There are about a million decisions to make during a kitchen remodel, and some of the biggest ones are bound to be about your kitchen cabinets. The cabinets are the foundation of any kitchen design, so you want to get them right. Along with your appliances, they are the workhorses of your kitchen and will get heavy daily use, so they should function well. They also take up a major portion of the visual space in the room, so they should look great and blend with your overall decorating style and color palette.
One of the big decisions to make about your kitchen cabinets has to do with the way the doors and drawers are framed. Do you want inset cabinets or full overlay cabinets? Before you decide, you’ll need to know the difference.
Inset Cabinets Defined
To understand your options, it first helps to visualize the way your cabinets are built. In general, the cabinet itself is a box with an open front where the door goes. In framed cabinets, this front has additional rails and stiles that form an edge, or frame, around the opening. These strips of wood provide something for your cabinet doors to attach to and close against.
When you have inset doors, the doors are designed to sit flush against the face frame. For example, when the drawer is closed, it will line up exactly with the face frame of the cabinet, rather than sitting above it. This provides a streamlined look. Inset cabinet doors may have visible or hidden hinges, depending on your preferences.
The Pros of Inset Cabinets
- Clean Look: The smooth front provides a clean look, and corners won’t be easily nicked because they’re protected within the cabinetry when closed.
- Historical Accuracy: In older homes, inset cabinets can help emulate the style of a particular time period.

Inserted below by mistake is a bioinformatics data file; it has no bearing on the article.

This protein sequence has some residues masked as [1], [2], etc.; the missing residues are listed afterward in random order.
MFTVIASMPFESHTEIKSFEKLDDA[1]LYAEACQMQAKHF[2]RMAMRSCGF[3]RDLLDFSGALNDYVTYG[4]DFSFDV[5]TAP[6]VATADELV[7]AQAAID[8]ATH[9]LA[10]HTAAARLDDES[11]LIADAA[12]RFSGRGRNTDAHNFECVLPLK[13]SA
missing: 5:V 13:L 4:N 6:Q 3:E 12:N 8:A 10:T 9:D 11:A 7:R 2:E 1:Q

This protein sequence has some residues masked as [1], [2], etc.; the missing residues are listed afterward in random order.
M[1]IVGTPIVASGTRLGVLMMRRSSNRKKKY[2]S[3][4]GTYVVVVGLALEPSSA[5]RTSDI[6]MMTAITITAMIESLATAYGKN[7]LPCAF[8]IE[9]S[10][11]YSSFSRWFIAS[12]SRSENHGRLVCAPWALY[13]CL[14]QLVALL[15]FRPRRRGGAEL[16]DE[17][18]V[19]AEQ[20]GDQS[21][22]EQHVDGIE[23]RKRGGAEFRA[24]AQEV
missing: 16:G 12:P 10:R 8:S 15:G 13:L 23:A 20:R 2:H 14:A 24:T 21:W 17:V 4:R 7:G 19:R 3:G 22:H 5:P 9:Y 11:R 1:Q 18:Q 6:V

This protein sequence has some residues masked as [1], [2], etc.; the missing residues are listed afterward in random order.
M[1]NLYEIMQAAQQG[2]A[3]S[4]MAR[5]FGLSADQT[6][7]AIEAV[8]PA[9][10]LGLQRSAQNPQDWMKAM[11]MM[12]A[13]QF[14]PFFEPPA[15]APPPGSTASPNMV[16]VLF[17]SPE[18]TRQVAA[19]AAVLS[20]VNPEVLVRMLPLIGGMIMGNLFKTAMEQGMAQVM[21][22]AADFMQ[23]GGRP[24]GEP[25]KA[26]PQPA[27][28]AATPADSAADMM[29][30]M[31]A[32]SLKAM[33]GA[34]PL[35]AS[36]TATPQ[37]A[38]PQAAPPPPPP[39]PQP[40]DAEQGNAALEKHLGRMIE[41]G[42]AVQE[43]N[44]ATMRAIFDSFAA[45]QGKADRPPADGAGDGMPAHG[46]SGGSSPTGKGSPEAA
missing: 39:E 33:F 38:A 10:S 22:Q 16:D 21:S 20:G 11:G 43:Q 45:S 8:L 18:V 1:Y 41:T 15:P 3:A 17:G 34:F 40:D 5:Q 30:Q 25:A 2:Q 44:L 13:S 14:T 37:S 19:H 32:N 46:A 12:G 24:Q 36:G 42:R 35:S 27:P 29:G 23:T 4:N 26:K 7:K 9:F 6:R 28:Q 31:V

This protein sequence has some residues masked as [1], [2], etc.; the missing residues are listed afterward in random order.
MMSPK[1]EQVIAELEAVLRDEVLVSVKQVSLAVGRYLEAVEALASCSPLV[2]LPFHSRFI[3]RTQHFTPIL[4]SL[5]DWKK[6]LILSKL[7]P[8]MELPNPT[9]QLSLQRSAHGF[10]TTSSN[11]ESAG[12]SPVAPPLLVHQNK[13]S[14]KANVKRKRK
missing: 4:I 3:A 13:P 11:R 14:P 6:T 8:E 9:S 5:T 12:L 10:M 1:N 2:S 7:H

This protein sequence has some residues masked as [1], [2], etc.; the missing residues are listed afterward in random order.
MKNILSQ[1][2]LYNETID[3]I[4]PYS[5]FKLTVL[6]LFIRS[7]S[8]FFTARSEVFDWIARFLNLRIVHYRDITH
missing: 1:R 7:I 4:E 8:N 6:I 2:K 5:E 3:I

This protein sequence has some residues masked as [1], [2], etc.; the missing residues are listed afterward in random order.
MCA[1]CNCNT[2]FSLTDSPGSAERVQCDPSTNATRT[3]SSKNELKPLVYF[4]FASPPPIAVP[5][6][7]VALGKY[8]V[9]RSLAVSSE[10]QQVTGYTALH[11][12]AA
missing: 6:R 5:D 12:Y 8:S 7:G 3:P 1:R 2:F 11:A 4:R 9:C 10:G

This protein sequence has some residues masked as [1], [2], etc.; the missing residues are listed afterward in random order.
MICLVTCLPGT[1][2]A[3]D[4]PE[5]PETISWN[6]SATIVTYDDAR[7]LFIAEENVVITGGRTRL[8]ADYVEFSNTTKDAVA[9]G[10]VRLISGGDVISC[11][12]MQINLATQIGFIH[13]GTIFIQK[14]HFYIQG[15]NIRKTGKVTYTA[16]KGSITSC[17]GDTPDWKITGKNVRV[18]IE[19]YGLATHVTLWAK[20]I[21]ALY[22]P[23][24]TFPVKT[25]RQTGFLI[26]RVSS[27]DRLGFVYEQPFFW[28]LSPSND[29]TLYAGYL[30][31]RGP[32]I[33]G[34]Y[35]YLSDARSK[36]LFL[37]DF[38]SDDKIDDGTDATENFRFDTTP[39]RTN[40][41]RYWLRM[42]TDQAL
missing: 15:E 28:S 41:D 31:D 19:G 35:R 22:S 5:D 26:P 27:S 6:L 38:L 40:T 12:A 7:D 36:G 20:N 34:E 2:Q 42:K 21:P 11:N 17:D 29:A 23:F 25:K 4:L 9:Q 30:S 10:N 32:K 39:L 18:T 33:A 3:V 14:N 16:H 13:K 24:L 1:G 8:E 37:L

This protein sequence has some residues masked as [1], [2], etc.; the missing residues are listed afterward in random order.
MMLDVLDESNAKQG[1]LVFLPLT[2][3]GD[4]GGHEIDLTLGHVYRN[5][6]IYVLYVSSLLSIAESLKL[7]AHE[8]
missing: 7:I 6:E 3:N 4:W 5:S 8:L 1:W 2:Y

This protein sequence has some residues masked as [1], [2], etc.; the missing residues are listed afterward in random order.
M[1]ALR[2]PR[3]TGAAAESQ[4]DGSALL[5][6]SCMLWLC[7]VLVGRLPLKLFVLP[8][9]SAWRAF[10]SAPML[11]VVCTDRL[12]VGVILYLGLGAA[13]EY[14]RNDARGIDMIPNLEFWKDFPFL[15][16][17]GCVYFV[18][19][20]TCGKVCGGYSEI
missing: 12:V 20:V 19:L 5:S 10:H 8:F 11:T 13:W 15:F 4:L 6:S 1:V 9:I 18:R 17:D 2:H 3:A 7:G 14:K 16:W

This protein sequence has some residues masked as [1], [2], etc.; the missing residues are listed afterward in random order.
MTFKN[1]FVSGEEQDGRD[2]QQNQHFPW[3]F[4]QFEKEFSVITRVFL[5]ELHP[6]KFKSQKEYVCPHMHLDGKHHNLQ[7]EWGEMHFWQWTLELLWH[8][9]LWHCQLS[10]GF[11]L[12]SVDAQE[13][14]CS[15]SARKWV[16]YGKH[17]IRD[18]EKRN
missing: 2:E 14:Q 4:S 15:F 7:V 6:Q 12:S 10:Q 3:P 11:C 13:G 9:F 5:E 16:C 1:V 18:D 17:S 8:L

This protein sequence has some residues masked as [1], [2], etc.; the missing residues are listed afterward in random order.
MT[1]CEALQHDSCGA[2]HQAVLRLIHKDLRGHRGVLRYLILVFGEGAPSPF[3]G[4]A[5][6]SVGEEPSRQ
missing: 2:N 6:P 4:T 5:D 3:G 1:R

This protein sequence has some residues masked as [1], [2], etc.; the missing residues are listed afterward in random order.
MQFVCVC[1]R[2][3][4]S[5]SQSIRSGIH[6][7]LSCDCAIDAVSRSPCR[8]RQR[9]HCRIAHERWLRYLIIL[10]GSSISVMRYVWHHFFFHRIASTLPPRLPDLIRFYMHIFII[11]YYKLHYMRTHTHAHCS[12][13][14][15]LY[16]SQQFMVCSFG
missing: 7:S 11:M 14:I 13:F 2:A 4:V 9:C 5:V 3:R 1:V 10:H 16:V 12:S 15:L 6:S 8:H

- Better Craftsmanship: Because inset doors require more skill to install, these cabinets are usually well made overall.
The Cons of Inset Cabinets
- Higher Cost: The craftsmanship and time required to make inset cabinets increases the overall price — often by thousands of dollars.
- Humidity Woes: In humid climates, wood doors ad drawers can expand and stick, making the cabinets hard to use and perhaps rubbing away the finish on tight spots.
Full Overlay Cabinets Defined
Full overlay cabinets have doors and drawers with extra-large fronts. These are designed to fully cover the face frame. Whereas the face frame is entirely visible on an inset cabinet, it is completely hidden on a full overlay cabinet. Hinges are hidden from view as well. The overall look is also streamlined but tends to be more contemporary since this is a newer method of cabinetmaking.
The Pros of Full Overlay Cabinets
- Streamlined Look: Full overlay cabinets also present a unified front since the overall look is smooth. This is different from the partial overlay cabinets popular a few decades ago, which showed the face frame in the spaces between doors and drawer fronts.
- Lower Cost: Full overlay cabinets take less skill to install and are therefore less expensive. They’re a good alternative to inset cabinets for tighter budgets.
- More Storage: Because the doors are mounted on the face frame instead of inside it, there’s more room to squeeze large items through the opening than in inset cabinets.
The Cons of Full Overlay Cabinets
- Hardware Required: There’s nowhere to slide fingers in between the doors of full overlay cabinets, so you’ll definitely need to add knobs or pulls.
- Exposed Corners: Because the corners of the doors and drawers are exposed, they can be more easily nicked or rounded over time.
Both inset and full overlay cabinets are beautiful choices for your kitchen remodel. Consider the pros and cons of each as you shop, and you’re sure to get a look that suits both your style and your budget.